He was again reduced to the expedient of short compositions, for the supply of the day. The writer of this narrative has now before him a letter, in Dr. Johnson's handwriting, which shows the distress and melancholy situation of the man, who had written the Rambler, and finished the great work of his Dictionary. The letter is directed to Mr. Richardson, (the author of Clarissa), and is as follows:


"I am obliged to entreat your assistance. I am now under an arrest for five pounds eighteen shillings. Mr. Strahan, from whom I should have received the necessary help in this case, is not at home; and I am afraid of not finding Mr. Millar. If you will be so good as to send me this sum, I will very gratefully repay you, and add it to all former obligations. I am, Sir,"

"Your most obedient,
and most humble servant,

Samuel Johnson.
Gough-square, 16 March."

In the margin of this letter, there is a memorandum in these words: "March 16, 1756, sent six guineas. Witness, Wm. Richardson." For the honour of an admired writer it is to be regretted, that we do not find a more liberal entry. To his friend, in distress, he sent eight shillings more than was wanted. Had an incident of this kind occurred in one of his romances, Richardson would have known how to grace his hero; but in fictitious scenes, generosity costs the writer nothing.

About this time Johnson contributed several papers to a periodical miscellany, called The Visitor, from motives which are highly honourable to him, a compassionate regard for the late Mr. Christopher Smart. The criticism on Pope's Epitaphs appeared in that work. In a short time after, he became a reviewer in the Literary magazine, under the auspices of the late Mr. Newbery, a man of a projecting head, good taste, and great industry. This employment engrossed but little of Johnson's time. He resigned himself to indolence, took no exercise, rose about two, and then received the visits of his friends. Authors, long since forgotten, waited on him, as their oracle, and he gave responses in the chair of criticism. He listened to the complaints, the schemes, and the hopes and fears of a crowd of inferior writers, "who," he said, in the words of Roger Ascham, "lived men knew not how, and died obscure, men marked not when." He believed, that he could give a better history of Grub street than any man living. His house was filled with a succession of visitors till four or five in the evening. During the whole time he presided at his tea-table. Tea was his favourite beverage; and, when the late Jonas Hanway pronounced his anathema against the use of tea, Johnson rose in defence of his habitual practice, declaring himself "in that article, a hardened sinner, who had for years diluted his meals with the infusion of that fascinating plant; whose tea-kettle had no time to cool; who, with tea, solaced the midnight hour, and with tea welcomed the morning."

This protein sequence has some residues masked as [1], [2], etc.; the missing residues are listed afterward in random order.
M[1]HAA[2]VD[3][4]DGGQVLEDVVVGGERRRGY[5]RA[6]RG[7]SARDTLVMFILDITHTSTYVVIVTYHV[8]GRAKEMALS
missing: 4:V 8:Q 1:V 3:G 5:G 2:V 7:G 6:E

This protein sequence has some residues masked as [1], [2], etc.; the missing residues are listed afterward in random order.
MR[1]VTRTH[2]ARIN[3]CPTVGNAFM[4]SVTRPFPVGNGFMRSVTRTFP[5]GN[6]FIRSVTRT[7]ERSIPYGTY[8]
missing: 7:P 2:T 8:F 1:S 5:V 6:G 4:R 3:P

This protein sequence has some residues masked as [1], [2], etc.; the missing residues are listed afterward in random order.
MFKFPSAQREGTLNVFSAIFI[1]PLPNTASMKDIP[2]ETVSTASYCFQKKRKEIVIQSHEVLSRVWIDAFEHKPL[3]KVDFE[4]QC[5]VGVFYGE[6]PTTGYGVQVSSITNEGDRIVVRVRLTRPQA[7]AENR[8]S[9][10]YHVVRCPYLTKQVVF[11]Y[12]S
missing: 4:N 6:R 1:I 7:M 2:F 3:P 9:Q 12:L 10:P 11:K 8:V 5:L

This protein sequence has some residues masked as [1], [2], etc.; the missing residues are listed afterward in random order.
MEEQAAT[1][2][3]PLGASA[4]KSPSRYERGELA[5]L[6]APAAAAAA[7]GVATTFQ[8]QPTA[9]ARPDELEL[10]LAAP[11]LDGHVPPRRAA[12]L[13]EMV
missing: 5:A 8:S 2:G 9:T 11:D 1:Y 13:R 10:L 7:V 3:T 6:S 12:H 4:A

The proposal for a new edition of Shakespeare, which had formerly miscarried, was resumed in the year 1756. The booksellers readily agreed to his terms: and subscription-tickets were issued out. For undertaking this work, money, he confessed, was the inciting motive. His friends exerted themselves to promote his interest; and, in the mean time, he engaged in a new periodical production, called The Idler. The first number appeared on Saturday, April 15, 1758 and the last, April 5, 1760. The profits of this work, and the subscriptions for the new edition of Shakespeare, were the means by which he supported himself for four or five years. In 1759, was published Rasselas, Prince of Abissinia. His translation of Lobo's Voyage to Abissinia, seems to have pointed out that country for the scene of action; and Rassela Christos, the General of Sultan Segued, mentioned in that work, most probably suggested the name of the prince. The author wanted to set out on a journey to Lichfield, in order to pay the last offices of filial piety to his mother, who, at the age of ninety, was then near her dissolution; but money was necessary. Mr. Johnston, a bookseller, who has, long since, left off business, gave one hundred pounds for the copy. With this supply Johnson set out for Lichfield; but did not arrive in time to close the eyes of a parent whom he loved. He attended the funeral, which, as appears among his memorandums, was on the 23rd of January, 1759.